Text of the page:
Blind Melon transcends the Bee buzz

February 18, 1994|By J. D. Considine | J. D. Considine,Sun Pop Music Critic

It's hard to talk about Blind Melon without eventually bringing up the Bee Girl.

The Bee Girl, for those who have managed to avoid MTV in the last year, is the young, bee-suited tap dancer who starred in the video for Blind Melon's song "No Rain." An instant icon, she quickly became as familiar to MTViewers as Madonna or Beavis and Butt-head.

Needless to say, that had its advantages to Blind Melon. After two years on the club circuit, the band suddenly found itself with a Top-40 smash and a multi-platinum album. But at the same time, it also found itself on the receiving end of a lot of criticism, particularly from alterna-rockers who saw the Bee Girl as further evidence of the way video imagery has taken over the music business.

Blind Melon guitarist Christopher Thorn seems stung by the criticism. "Some people are trying to punish us for making a great video, which is just absurd," he says. "It's like saying, 'They were cool until they had that big video.' What are you talking about, man? Just because it got shoved down people's throats, it's not our fault. We don't make those decisions."

Not that Thorn is complaining about the Bee Girl buzz. "This video has enabled us to do more things," he says, over the phone from a New York tour stop. "It's given us power to take more control, to have time to write the songs we want to write and to be creative. Also, it's enabled us to do this tour. This is the first time we've ever toured with a light guy, our own P.A. system, the whole thing."

But what really bugs Thorn about the Bee Girl furor is that all this video static obscures Blind Melon's strength as a live act. For this band, the playing's the thing, and Thorn says he and his bandmates make an effort to keep their concert performances loose, free-flowing and full of unexpected twists and turns.

"I want them to maybe be surprised, and say: 'Oh, wow, I get it. I see where they're going,' " he says. "They're hearing something fresh, and they know that we haven't rehearsed it over and over.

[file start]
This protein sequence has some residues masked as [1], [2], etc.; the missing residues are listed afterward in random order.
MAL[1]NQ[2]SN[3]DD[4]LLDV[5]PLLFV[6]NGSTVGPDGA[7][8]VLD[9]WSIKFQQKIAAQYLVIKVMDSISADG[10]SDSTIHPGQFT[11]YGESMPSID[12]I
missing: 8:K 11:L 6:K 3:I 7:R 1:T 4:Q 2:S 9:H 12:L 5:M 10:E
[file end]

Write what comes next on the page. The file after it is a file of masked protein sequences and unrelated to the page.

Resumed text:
"Maybe they're seeing something that hasn't happened before, and we're stumbling onto some sort of spontaneous inspiration. Then sometimes it falls flat on its face, and I think that's fair, too. Like, 'Oh, well -- we gave it a shot.' "

Thorn adds that the band also does its share of off-stage jamming. For a while, he and his bandmates made a point of

doing long sound checks so they could play around before their performances. But that, he says, was before they became "the lazy sort of band."

"Now we're doing everything possible to not do sound checks," he laughs. "What happens is, you think you're going to have all this time to play, but you play for 30 seconds and then stop and wait while they fix something. It turns out to be just like waiting and waiting and waiting.

"So we're trying to avoid the sound check thing. But what we've done is we have practice gear in our dressing room. If we want to jam, we just go back in a separate room, and we don't have to deal with the sound guy going, 'OK, enough, stop.' "

There's also a new single -- "Change" -- on the way, and even though there's no Bee Girl in the video, Thorn says the band expects the song to be as big a hit as "No Rain" was. "People really like that song when we play it live," he says. "It's amazing. Even in the first couple months, when we were playing to 50 people in a club, 'Change' always got a strong reaction."

That's one of the reasons Thorn doesn't worry that Blind Melon will forever be known as the Bee Girl band. "It'll just be one little spot in the chapter of Blind Melon, you know?" he says. "If we're finished tomorrow, then I think maybe we'll go down as that Bee Girl band. But as long as we continue to do well, then it'll just be a footnote."

Blind Melon

When: Wednesday, Feb. 23, 7:30 p.m.

Where: Field House at University of Maryland Baltimore County

Tickets: $17.50 (general admission)

Call: (410) 455-6300 for information, (410) 481-7328 for tickets

A slice of Melon

Does Blind Melon's self-titled debut really deliver the goods, or is the band just riding a Bee Girl-induced buzz? Decide for yourself after hearing excerpts from the album on Sundial, The Sun's telephone information service, at (410) 783-1800. In Anne Arundel County, call 268-7736; 836-5028 in Harford County; 848-0338 in Carroll County. Using a touch-tone telephone, punch in the four digit code 6194 after you hear the greeting.

Baltimore Sun Articles
|
|
|
Please note the green-lined linked article text has been applied commercially without any involvement from our newsroom editors, reporters or any other editorial staff.